The Debt Snowball Problem

OK, just for a change let’s start with some math. The increase in a country’s sovereign debt stock to GDP ratio is given by the following formula:

where D is the total debt level, Y is nominal GDP, PD is the primary deficit, i is the average (nominal) interest paid on government debt, y is the nominal GDP growth rate and SF is the stock-flow adjustment.

Now, if like me, you don’t especially love maths, you may want to ask “what the hell does this rigmarole mean?”.

Well, in simple plain English the above equation – which in fact comes from the recent Danske Bank report on EU Sovereign Debt– means that movements in the critical debt to GDP level depend both on the level of the annual fiscal deficit (the primary deficit, on which so much attention is currently focused in the Greek case) and on changes in the ratio between the value of the stock of debt and the value GDP. The key term is the one in brackets, and it is often referred to as the “snow-ball” effect on debt – the self-reinforcing effect of debt accumulation (or de-cumulation) arising from the difference between the interest rate paid on public debt and the nominal growth rate of the national economy.

Nominal here means GDP values before adjustment for inflation (what is known as current price GDP). So what we can say is that the trajectory of (for example) Greek debt to GDP going forward (and thus the effectiveness of the adjustment programme) depends critically on only three main variables – the rate of deflation/inflation, the rate of GDP growth, and the interest spread charged on Greek bonds. Ideally, Greece needs solid GDP growth, inflation, and a low spread on Greek bonds vis-a-vis German ones. The problem is the Greek Stability Programme may achieve none of these.

In the first place, the attempt to reduce the primary deficit will involve withdrawing some 10% of GDP in government demand from the economy in the space of three years (to go from an annual fiscal deficit of 12.7% a year in 2009 to one of 2.8% in 2012). The Greek government plan projects the economy to shrink by 0.3 per cent this year before rebounding with growth of 1.5 per cent in 2011 and 1.9 per cent in 2012. Most analysts are very sceptical about this forecast, since sustaining any kind of GDP growth under the present circumstances will be hard, and I think the most realistic expectation is that the Greek economy will see some sort of annual contraction during each of the three relevant programme years.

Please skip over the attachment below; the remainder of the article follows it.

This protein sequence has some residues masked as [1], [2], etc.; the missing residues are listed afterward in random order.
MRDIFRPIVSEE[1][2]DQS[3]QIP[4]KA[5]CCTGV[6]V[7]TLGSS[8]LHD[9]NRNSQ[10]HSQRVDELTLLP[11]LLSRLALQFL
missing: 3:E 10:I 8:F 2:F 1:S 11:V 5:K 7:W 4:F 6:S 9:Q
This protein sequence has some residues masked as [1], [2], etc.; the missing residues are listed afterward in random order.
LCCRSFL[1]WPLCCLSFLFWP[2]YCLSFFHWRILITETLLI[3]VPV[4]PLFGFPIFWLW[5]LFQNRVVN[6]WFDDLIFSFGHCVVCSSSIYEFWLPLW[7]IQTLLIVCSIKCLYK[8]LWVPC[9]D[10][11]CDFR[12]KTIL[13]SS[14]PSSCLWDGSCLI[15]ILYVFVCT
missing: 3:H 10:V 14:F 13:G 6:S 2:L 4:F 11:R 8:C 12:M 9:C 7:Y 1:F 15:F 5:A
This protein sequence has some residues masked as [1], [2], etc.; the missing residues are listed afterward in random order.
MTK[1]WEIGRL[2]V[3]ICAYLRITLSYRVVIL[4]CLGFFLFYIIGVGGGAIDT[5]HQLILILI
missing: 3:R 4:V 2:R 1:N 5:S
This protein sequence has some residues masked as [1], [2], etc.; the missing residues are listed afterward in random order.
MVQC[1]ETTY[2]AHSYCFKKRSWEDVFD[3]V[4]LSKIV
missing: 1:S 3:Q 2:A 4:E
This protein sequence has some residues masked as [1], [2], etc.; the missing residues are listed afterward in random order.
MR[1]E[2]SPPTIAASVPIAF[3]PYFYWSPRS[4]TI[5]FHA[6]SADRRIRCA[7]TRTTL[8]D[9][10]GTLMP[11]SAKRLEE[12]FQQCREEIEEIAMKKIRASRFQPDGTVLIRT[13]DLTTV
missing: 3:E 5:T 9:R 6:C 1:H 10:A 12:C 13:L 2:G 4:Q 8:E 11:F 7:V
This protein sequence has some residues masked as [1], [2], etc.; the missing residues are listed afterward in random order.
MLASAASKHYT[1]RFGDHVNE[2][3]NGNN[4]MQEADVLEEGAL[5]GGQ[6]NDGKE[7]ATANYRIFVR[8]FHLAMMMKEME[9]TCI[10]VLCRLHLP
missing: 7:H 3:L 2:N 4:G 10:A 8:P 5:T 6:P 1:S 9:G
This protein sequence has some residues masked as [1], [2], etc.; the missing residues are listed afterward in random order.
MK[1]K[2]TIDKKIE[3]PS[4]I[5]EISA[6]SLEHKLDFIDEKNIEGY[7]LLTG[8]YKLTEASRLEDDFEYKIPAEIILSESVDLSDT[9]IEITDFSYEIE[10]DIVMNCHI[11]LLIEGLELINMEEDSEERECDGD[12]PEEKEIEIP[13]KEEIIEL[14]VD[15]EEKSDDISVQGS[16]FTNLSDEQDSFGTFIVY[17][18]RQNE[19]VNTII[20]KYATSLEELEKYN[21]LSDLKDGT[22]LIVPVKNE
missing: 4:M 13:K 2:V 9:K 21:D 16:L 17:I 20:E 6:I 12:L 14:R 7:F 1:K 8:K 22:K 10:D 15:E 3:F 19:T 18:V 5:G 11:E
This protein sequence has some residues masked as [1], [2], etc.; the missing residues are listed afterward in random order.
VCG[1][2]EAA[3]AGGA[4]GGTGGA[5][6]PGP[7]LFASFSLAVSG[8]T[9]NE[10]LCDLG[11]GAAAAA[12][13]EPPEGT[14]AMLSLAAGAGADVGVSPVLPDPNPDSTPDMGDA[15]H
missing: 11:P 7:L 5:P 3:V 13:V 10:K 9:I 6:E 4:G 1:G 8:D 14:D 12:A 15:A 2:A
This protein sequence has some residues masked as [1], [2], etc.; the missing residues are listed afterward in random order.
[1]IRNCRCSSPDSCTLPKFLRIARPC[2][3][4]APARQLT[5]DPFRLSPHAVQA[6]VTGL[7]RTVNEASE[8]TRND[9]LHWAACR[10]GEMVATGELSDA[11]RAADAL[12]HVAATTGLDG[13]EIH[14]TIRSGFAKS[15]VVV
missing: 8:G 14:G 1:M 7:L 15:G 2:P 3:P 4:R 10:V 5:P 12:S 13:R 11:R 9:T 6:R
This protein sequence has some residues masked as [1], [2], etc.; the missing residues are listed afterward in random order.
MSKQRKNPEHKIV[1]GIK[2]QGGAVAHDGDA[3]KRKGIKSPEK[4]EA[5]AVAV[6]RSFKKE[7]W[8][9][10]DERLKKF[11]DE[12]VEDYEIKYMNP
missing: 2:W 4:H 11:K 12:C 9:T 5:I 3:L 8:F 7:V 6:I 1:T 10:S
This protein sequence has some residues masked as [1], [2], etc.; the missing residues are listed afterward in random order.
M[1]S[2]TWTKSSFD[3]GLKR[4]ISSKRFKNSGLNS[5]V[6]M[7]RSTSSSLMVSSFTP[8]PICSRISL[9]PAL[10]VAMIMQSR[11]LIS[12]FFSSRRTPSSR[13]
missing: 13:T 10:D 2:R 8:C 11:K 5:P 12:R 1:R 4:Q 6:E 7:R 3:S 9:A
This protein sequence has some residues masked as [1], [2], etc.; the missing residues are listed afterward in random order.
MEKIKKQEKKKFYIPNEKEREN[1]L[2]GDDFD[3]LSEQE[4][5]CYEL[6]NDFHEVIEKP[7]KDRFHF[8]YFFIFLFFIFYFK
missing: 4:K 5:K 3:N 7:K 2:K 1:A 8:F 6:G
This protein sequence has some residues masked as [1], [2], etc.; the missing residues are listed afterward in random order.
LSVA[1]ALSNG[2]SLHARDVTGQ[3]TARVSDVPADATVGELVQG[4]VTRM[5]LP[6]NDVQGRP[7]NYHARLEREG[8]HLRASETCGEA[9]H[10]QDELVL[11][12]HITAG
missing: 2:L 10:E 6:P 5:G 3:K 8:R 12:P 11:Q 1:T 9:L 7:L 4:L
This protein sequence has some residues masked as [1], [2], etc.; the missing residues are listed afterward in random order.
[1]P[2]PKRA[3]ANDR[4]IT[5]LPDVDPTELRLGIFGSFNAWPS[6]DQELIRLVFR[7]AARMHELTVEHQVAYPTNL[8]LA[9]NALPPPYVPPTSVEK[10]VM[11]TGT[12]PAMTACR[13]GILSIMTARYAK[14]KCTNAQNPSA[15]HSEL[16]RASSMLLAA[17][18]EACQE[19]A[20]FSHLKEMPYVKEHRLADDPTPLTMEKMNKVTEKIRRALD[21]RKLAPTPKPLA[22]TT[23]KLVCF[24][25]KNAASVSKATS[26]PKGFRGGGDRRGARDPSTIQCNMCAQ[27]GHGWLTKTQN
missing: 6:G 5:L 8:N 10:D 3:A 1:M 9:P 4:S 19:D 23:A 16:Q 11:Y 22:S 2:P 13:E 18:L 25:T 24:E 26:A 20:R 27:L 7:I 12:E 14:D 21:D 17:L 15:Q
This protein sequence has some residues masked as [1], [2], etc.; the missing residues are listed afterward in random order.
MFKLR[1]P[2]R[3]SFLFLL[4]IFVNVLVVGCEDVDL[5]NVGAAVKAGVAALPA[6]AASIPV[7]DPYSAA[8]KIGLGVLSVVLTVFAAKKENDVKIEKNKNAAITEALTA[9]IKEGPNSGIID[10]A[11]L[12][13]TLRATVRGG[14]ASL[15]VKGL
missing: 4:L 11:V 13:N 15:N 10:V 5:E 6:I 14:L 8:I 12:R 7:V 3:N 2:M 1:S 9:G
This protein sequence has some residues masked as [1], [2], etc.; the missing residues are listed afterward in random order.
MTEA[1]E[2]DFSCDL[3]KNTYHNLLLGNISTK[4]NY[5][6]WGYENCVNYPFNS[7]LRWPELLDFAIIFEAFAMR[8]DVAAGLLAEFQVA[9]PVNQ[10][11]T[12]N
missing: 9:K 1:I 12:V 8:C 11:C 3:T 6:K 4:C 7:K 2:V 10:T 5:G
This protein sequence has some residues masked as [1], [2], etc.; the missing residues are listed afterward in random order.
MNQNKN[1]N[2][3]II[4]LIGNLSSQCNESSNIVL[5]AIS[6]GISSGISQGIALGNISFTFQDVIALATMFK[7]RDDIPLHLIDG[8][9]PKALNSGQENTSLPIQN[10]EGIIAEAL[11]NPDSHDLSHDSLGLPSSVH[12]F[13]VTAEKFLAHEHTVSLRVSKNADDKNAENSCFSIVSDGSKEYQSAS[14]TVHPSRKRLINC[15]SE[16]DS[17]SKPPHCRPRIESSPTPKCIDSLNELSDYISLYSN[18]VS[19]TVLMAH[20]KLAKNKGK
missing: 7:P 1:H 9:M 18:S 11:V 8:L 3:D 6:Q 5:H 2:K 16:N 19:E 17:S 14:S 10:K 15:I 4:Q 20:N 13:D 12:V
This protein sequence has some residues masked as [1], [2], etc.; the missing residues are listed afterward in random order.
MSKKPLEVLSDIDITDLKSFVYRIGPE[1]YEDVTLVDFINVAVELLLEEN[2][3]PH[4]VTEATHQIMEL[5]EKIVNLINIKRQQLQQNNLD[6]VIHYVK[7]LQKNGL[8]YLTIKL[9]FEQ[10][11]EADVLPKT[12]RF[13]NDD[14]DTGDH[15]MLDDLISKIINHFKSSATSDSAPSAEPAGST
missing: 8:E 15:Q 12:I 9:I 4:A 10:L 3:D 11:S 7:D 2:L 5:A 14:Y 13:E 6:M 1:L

Secondly, to keep the debt GDP level from snowballing Greece needs inflation. But to get GDP growth Greeec needs to restore competitiveness, and this means (given they have no currency of their own) price and wage reductions (ie the so called internal devaluation) so they will have deflation not inflation, or they will not “correct” and move towards GDP growth.

Thirdly, and this one is easier: Greece needs to reduce the bond spread to keep interest rates on the debt as low as possible. This is doable, should Greece be able to convince market participants a viable correction plan is being operated. The ECB could also play a role here. But Monsieur Trichet, in his wisdom, said two things which were relevant in the post-monthly-meeting press conference yesterday. In the first place he said, quite correctly “we are here to help” – which I read as meaning that he is saying to the Greek government that “you take the steps you need to take, and we will help with liquidity”, but on the other hand he also said “we will make no exception for individual countries” in setting our collateral rule, which effectively means that (from 1 January 2011) should Greece lose it’s A2 status from Moodys (by two notches), the ECB will not be able to accept Greek bonds.

The first statement clearly offers support to the Greek spread, but the second (which might lead people to think they should start to steadily remove Greek sovereign debt from their portfolio) obviously wasn’t.

It was hardly surprising then that the yield on the 10-year Greek government bond remained above 6.1% this (Friday) morning, up around 0.2 percentage point from early Thursday. The yield stood some 2.79 percentage points above the yield on the comparable 10-year German bund, the euro-zone benchmark, up about 0.25 percentage point from early Thursday. The spread even widened as far as 2.9 percentage points at one point yesterday, following the ECB meeting, and details of the Greek government’s budget plan.

So basically, to make Greek debt to GDP dynamics sustainable, and avoid the snowball effect, my guess is you need two things:

a) to convince investors that Moody’s will not downgrade, or some that some other form of support will be offered to the country.

b) some solution to the restoration of competitiveness dilemma. Basically, at the moment the Greek government has no interest in carrying out an internal devaluation, since the deflation impact on the debt formula would simply precipitate the snowball. But if they don’t carry it out the economy will not return to growth, and investors will lose confidence and the bond spreads widen again, effectively setting off the snowball via another route.

So there needs to be a quid-pro-quo here, where the EU authorities undertake to restructure Greek debt in some way via the use of (eg) EU bonds (the famous bail-out) should Greece comply with a certain number of specified conditions first. Now many will scream at this point, “well they got themselves into this mess, now let them get themselves out of it”. But matters are never that simple. Greek sovereign debt is in part a by-product of the eurosystem experiment, which made the accumulation of such debts at apparently cheap rates of interest possible (although none of those responsible for overseeing the system seem willing to recognise this). The Greek people have to accept their share of responsibility for the mess, and for the behaviour of their elected representatives. But there should be a limit to the “financial penalty” imposed. As Martin Wolf says in the Iceland context:

The final and, in truth, most important question is whether these demands are reasonable. After all, in every civilised country it has long been accepted that there is a limit to the pursuit of any debts. That is why we have introduced limited liability and abolished debtors’ prisons. Asking a people to transfer as much as 50 per cent of GDP, plus interest, via a sustained current account surplus is extraordinarily onerous.

In fact, asked in a Reuters poll carried out between January 11-14 what they felt was the the probability of Greece actually seeking a bailout this year, the median response from around 30 analysts that they would was 20 percent, with the same likelihood being expressed that it would be necessary at some point in the next five years.